The cute koala joey, who surprised police when he popped his head out of a lady’s bag as she was being searched in Brisbane last weekend, is doing really well.
Alfred was promptly taken off the woman in Wishart and is now being looked after by a licenced wildlife care group and an experienced koala carer.
On Saturday Environment Minister Dr Steven Miles spent some time getting to know the popular joey at the Moggill Koala Hospital.
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Dr Miles also met with Senior Constable Rio Law, the police officer who located Alfred, and his new carer Trudi Timbs, of the Ipswich Koala Protection Society.
“Koalas are now listed as vulnerable through the state and as Minister responsible for their welfare I just couldn’t resist the opportunity to visit young Alfred and thank Rio, Trudi and the Ipswich Koala Protection Society for their assistance in getting him back on the road to recovery,” Dr Miles said.
“Alfred is about twelve months’ old and weighed around 1.5 kilograms when he was found, and his welfare is very important to us.
“He is progressing well, has no obvious injury or signs of disease, has gained a little weight in his first week in care and is responding to lots of ‘TLC’.
“He needs time to rest so that he can make a full recovery and after that he’ll be returned into the wild.
“Lots of people will ask when that will be, and we can’t say for sure.
“We will ensure he’s fully fit before releasing him, and we also know he can’t be kept in care too long, in case it works against him fending for himself when back in his natural habitat,” Dr Miles said.
President of the Ipswich Koala Protection Society, Ms Ruth Lewis, said the society had more than 22 years’ experience in receiving, caring for and rehabilitating koalas.
“Our volunteers are dedicated to the rescue and release of sick, injured and orphaned koalas like Alfred,” Ms Lewis said.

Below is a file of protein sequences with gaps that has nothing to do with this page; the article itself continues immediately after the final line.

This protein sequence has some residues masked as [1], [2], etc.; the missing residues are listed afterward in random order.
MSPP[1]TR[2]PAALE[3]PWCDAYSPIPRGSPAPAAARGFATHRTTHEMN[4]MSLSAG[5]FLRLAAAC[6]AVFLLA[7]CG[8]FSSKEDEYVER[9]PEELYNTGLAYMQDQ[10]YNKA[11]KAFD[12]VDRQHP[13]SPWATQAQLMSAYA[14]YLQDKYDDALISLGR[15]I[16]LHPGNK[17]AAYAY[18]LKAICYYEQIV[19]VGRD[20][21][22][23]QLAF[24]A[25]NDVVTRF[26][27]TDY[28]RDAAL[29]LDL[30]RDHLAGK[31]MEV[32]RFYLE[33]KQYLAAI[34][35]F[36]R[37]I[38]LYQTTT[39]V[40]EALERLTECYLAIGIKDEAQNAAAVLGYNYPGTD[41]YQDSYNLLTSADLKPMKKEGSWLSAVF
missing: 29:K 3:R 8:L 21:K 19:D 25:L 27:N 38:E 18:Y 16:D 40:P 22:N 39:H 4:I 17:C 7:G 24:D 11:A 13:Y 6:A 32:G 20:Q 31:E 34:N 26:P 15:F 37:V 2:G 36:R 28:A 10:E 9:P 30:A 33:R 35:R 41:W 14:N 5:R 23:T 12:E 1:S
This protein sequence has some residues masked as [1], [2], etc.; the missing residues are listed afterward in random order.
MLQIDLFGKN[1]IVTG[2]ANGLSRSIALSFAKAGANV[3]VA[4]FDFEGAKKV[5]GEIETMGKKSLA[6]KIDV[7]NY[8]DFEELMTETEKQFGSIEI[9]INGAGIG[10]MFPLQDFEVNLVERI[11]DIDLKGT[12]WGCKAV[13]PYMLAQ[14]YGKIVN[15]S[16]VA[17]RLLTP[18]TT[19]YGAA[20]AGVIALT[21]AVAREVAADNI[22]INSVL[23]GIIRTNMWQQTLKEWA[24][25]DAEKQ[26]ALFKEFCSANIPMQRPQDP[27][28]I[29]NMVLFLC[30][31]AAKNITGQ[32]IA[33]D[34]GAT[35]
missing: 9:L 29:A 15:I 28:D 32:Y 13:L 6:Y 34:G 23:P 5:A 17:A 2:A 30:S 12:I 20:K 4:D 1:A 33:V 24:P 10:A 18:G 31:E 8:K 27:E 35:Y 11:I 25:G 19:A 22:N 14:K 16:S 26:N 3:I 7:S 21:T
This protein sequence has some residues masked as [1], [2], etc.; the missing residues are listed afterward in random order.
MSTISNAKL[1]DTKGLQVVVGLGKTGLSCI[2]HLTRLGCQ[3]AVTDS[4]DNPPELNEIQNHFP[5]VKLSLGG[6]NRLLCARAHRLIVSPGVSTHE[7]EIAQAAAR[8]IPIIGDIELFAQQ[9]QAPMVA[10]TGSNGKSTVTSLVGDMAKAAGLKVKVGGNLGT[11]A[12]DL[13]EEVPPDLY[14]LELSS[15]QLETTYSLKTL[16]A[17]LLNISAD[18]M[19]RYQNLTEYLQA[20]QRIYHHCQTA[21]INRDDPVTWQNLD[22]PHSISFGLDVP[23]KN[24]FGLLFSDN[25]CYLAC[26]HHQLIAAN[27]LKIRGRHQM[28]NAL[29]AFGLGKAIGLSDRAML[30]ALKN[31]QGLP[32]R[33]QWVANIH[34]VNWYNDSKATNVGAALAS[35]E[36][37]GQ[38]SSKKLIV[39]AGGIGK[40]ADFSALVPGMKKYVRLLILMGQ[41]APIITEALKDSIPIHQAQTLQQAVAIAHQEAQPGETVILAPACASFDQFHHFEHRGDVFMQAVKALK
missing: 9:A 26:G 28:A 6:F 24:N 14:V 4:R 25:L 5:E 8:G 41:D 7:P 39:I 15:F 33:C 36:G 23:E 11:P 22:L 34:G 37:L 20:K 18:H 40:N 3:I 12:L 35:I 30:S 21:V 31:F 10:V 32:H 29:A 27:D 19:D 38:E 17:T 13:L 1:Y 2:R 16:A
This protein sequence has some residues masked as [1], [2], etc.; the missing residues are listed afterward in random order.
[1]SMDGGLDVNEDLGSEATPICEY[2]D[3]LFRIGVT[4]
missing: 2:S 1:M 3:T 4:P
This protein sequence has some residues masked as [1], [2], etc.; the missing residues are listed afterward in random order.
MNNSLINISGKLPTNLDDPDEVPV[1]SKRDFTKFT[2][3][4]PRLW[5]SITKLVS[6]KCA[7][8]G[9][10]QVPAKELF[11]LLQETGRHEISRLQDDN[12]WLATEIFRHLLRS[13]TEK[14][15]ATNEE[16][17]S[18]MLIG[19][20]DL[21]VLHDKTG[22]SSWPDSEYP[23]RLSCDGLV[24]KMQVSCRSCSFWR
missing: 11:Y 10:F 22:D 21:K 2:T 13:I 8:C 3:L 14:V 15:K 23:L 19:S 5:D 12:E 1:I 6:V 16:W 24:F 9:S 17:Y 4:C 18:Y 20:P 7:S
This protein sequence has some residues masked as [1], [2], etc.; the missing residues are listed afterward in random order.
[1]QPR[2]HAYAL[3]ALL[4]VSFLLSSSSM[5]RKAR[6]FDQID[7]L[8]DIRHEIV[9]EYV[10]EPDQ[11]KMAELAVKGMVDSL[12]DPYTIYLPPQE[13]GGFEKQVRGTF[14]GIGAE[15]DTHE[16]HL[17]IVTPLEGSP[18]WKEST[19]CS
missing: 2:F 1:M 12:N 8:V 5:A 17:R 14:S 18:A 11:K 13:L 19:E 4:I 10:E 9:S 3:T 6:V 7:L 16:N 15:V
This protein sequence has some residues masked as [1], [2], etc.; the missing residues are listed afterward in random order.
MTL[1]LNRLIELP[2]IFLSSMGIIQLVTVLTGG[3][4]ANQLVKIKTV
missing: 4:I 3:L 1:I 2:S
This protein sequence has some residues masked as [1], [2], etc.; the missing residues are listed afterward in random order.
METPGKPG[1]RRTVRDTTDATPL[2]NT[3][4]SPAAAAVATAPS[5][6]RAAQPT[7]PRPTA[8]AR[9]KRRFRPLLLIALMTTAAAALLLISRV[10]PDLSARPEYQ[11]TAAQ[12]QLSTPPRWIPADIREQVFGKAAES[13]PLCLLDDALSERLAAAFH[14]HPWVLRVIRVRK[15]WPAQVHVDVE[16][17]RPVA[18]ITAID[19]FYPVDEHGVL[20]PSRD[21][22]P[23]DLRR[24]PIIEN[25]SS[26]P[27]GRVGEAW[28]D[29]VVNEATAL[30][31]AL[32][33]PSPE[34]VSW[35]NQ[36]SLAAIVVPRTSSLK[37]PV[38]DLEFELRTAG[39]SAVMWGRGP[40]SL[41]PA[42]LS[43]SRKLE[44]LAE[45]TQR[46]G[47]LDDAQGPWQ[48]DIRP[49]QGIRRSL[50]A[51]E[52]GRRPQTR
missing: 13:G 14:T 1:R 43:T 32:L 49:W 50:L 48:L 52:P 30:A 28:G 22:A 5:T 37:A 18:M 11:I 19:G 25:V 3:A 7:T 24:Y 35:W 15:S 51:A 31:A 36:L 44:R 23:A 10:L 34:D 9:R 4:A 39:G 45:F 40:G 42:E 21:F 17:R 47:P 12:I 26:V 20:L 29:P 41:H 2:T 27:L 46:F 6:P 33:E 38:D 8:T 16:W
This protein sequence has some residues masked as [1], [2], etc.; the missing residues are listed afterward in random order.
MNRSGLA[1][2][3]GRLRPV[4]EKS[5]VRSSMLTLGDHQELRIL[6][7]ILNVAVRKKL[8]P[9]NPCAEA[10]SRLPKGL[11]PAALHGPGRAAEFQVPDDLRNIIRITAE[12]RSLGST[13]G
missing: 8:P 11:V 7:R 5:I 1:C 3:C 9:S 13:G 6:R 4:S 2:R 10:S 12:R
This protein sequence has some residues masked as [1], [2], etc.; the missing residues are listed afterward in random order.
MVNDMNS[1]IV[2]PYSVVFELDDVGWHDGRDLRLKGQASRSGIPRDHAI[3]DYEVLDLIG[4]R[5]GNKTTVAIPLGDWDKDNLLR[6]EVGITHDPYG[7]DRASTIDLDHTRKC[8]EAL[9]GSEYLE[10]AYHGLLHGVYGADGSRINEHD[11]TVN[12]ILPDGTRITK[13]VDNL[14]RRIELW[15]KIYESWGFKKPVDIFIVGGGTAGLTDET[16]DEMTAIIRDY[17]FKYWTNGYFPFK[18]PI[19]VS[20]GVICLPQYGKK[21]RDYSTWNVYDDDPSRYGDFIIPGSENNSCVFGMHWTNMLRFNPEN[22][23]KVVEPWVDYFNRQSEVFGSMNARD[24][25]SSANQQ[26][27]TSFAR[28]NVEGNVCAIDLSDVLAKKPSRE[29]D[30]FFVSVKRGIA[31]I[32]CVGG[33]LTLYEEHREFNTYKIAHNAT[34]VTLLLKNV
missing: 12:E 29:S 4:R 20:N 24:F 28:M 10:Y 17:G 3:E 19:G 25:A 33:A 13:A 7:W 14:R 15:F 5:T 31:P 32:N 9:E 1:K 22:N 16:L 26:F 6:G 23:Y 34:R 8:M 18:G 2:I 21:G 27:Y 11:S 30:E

Snr Constable Law, from the Upper Mount Gravatt Tactical Crime Squad, said she was relieved the joey was now in good hands.
“It was such a surprise to find him we didn’t quite believe it when the woman told us she had a koala in the bag,” Snr Constable Law said.
“I’m just happy that there is someone taking good care of him now and preparing for his return to his proper environment.”
Dr Miles said the Palaszczuk Government was committed to ensuring viable and healthy koala populations across the state.
“There’s now an additional $12 million to boost koala conservation measures and improve population surveys over the next four years, and a further $2.6 million per annum for ongoing funding for koala protection,” he said.
“Our recent koala initiatives include a review of our koala programs to make sure they continue to protect this iconic species,” Dr Miles said.
The Department of Environment and Heritage Protection (EHP) operates a service and facility for the care of koalas in south-east Queensland.
The Daisy Hill Koala Centre is a dedicated koala education facility and the Moggill Koala Hospital is run by the department for the rehabilitation of sick, injured and orphaned koalas.
Anyone finding an injured sick or orphaned koala should report this as soon as possible on 1300 ANIMAL (1300 264 625).
Further information on the Queensland Government’s koala care and conservation initiatives is available here.